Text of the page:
Snoopy and the Red Baron: a Christmas Message for the Ages
As most Peanuts fans know, one of Snoopy's most famous alter-egos is as the "World War I Flying Ace" (first appearing in the strip on October 10, 1965), who is often seen battling his arch-enemy, Manfred von Richthofen, aka, the “Red Baron.”
True-life World War I German ace von Richthofen (1892--1918), widely known as the “Red Baron,” was a fighter pilot with the Imperial German Army Air Service (Luftstreitkräfte), and considered the “ace-of-aces” of that war, officially credited with 80 air combat victories--more than any other pilot from any nation.
When assuming his "World War I Flying Ace" persona and taking to the sky in pursuit of his arch-nemesis, Snoopy dons the requisite goggles of the era, a flying helmet and scarf, and climbs atop his doghouse which he imagines is a Sopwith Camel, a British WWI single-seat biplane fighter introduced on the Western Front in 1917. Like other adult figures in the Peanuts comic strip and TV specials, the Red Baron is never actually seen, his presence simply indicated by the bullet holes that riddle Snoopy’s doghouse--ahhh . . . Sopwith Camel--with Snoopy shaking his tiny fist as if to say, "Curse you, Red Baron!" as his trusty aircraft plummets to earth after taking the hit.
In 1966, this ongoing rivalry between "World War I Flying Ace" and the “Red baron” was immortalized in song by the Florida-based American rock band the Royal Guardsmen with their hit, "Snoopy Vs. The Red Baron,” which made it to #2 on the Billboard Hot 100 during the week of December 31, 1966, #6 on the UK chart in February of 1967, and #1 in Australia for five weeks in February/March of 1967 (where the word "bloody" was conservatively censored).
"Snoopy Vs. The Red Baron” begins with a background commentary in German: Auchtung! Wir werden jetzt zusammen die Geschichte jenes Schweins-köpfigen Hunds Snoopy und des beliebten Roten Barons singen, meaning: "Attention! We will now sing together the story of that pig-headed dog Snoopy and the beloved Red Baron," and features the sound of a German sergeant ("eins, zwei, drei, vier" after the first verse), and an American sergeant (after the second verse) counting off in 4s; a fighter plane; machine guns; and a plane in a tailspin (at the end of the last verse).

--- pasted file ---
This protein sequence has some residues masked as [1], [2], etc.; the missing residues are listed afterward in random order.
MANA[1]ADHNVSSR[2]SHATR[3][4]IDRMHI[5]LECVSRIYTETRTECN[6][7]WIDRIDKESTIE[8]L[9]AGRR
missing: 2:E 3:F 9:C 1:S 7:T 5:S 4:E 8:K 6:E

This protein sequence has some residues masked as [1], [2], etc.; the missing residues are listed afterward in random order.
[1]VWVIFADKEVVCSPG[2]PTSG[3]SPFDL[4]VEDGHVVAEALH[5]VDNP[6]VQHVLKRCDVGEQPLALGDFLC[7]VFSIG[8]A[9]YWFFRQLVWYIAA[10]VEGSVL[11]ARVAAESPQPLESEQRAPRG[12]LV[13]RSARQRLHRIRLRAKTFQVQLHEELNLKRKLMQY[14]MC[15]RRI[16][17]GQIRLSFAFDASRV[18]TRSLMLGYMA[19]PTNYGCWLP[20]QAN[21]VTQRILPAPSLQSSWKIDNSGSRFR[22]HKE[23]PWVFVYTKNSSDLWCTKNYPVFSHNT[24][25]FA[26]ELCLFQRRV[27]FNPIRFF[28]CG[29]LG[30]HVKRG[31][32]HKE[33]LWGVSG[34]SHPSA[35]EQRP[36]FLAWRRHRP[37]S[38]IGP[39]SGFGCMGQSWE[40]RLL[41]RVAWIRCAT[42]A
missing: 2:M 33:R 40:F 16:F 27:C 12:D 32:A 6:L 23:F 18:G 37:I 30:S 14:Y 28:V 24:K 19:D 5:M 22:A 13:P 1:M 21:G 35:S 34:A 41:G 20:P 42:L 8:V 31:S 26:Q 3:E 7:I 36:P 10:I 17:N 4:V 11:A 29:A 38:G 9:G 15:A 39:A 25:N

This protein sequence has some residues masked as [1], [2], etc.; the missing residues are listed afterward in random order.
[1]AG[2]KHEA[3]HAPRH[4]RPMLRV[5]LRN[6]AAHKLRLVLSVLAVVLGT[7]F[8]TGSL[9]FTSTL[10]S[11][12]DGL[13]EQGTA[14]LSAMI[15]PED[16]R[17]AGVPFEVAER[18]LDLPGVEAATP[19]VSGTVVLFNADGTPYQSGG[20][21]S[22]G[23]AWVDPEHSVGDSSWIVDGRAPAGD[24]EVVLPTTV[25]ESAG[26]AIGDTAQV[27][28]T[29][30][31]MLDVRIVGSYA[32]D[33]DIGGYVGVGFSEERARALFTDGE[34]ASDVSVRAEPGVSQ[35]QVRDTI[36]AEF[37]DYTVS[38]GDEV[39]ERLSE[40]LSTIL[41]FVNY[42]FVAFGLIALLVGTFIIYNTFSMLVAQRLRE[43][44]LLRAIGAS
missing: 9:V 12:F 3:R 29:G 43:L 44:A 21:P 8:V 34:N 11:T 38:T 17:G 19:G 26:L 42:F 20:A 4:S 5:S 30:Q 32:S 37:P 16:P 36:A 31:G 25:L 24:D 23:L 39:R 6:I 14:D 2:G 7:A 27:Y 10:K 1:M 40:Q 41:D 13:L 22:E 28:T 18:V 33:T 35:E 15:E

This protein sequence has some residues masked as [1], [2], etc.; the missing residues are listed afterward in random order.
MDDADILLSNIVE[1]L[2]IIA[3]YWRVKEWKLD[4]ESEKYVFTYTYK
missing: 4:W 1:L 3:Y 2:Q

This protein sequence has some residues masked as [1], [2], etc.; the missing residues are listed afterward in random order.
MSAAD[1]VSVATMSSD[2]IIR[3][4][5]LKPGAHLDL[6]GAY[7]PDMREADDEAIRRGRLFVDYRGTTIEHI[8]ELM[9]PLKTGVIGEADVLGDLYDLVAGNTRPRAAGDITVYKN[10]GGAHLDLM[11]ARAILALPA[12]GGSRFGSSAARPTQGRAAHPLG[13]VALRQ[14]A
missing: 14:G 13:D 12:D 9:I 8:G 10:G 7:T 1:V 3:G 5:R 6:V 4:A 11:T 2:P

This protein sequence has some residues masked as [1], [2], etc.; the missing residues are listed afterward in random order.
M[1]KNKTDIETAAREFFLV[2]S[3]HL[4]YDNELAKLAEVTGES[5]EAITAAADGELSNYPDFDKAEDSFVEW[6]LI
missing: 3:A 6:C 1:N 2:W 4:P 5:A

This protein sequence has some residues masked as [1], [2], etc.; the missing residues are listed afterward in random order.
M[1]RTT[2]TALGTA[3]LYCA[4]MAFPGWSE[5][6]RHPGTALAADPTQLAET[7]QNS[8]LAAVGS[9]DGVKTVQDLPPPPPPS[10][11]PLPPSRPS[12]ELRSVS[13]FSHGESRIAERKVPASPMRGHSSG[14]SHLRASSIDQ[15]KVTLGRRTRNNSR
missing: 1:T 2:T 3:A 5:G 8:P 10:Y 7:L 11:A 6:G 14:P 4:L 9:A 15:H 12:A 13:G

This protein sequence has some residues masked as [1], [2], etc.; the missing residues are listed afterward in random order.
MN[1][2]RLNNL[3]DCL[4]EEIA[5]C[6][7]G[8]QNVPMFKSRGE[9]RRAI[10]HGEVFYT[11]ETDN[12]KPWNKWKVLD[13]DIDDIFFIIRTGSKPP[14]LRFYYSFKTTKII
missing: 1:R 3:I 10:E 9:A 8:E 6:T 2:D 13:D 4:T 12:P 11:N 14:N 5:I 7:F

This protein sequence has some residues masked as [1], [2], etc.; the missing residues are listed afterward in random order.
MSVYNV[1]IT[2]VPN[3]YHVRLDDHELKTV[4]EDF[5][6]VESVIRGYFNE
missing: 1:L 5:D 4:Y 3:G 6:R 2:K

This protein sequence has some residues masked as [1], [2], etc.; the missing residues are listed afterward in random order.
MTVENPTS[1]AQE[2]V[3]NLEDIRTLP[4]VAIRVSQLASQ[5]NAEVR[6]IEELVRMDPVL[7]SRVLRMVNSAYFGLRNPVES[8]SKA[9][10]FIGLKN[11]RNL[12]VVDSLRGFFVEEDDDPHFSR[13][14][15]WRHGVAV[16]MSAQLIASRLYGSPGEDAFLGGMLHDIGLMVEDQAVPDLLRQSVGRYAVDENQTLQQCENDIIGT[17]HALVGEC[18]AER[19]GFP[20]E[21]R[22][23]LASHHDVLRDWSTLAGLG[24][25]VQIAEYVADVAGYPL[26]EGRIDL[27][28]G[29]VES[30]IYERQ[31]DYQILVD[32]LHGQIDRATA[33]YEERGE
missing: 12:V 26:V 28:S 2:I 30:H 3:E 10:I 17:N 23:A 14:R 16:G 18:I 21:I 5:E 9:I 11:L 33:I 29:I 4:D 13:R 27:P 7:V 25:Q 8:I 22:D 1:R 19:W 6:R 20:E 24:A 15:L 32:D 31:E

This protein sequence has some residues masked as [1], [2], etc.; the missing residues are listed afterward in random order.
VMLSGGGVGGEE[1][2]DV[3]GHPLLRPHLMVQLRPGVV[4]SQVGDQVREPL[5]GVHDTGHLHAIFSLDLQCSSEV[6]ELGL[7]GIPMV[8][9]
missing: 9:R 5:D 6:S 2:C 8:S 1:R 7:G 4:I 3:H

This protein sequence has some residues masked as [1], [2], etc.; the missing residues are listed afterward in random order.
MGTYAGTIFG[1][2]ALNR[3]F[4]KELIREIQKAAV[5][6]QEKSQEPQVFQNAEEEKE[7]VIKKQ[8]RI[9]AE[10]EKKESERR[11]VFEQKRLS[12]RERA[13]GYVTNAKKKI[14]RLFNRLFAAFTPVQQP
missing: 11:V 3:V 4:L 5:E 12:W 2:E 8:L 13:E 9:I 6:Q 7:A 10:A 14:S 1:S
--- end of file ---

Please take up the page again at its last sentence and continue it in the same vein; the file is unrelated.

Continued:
This popular tribute was followed by two more aerial rematches between the two pilots extraordinaire in "The Return of the Red Baron” in 1967, and most famously, "Snoopy's Christmas," in which the two foes temporarily set aside their differences for a Christmas toast--in keeping with the Christmas Truces that actually occurred during World War I.
A phenomenally popular song when first released, it quickly became a seasonal mainstay, and only added to the mounting Snoopy mystique. Even after almost 45 years, "Snoopy's Christmas" continues to be a holiday favorite on many oldies radio stations. Undoubtedly, if you're cruising the radio airwaves this holiday season, you'll hear an update on Snoopy and the Red Baron's ongoing rivalry--as well as their annual Christmas message for all.
(Note: Schulz and United Features Syndicate sued the Royal Guardsmen for using the name Snoopy without permission or an advertising license. UFS won the suit, the penalty being that all publishing revenues from the song would go to them. Schulz did allow the group to write more Snoopy songs.)
In the 1990s, Snoopy's relentless persuit of the Red Baron was again recognized, this time by the 20th Tactical Air Support Squadron (the former name of the 20th Reconnaissance Squadron), a unit of the United States Air Force currently assigned to the 432d Wing at Creech Air Force Base, Nevada.
20th Tass Emblem
Its original term of service overlapped World War II and was inactivated in 1949 following the war but reactivated again in 1965, 1973, and again in 2011, sporting Snoopy, aka "World War I Flying Ace," as their unit's emblem.
Roberts, David (2006). British Hit Singles & Albums (19th ed.). London: Guinness World Records Limited.
Von Richthofen's autobiography: Early battlefield experiences. Richthofen.com. Retrieved: Dec. 19, 2011.
Images via Wikipedia.org unless otherwise credited.
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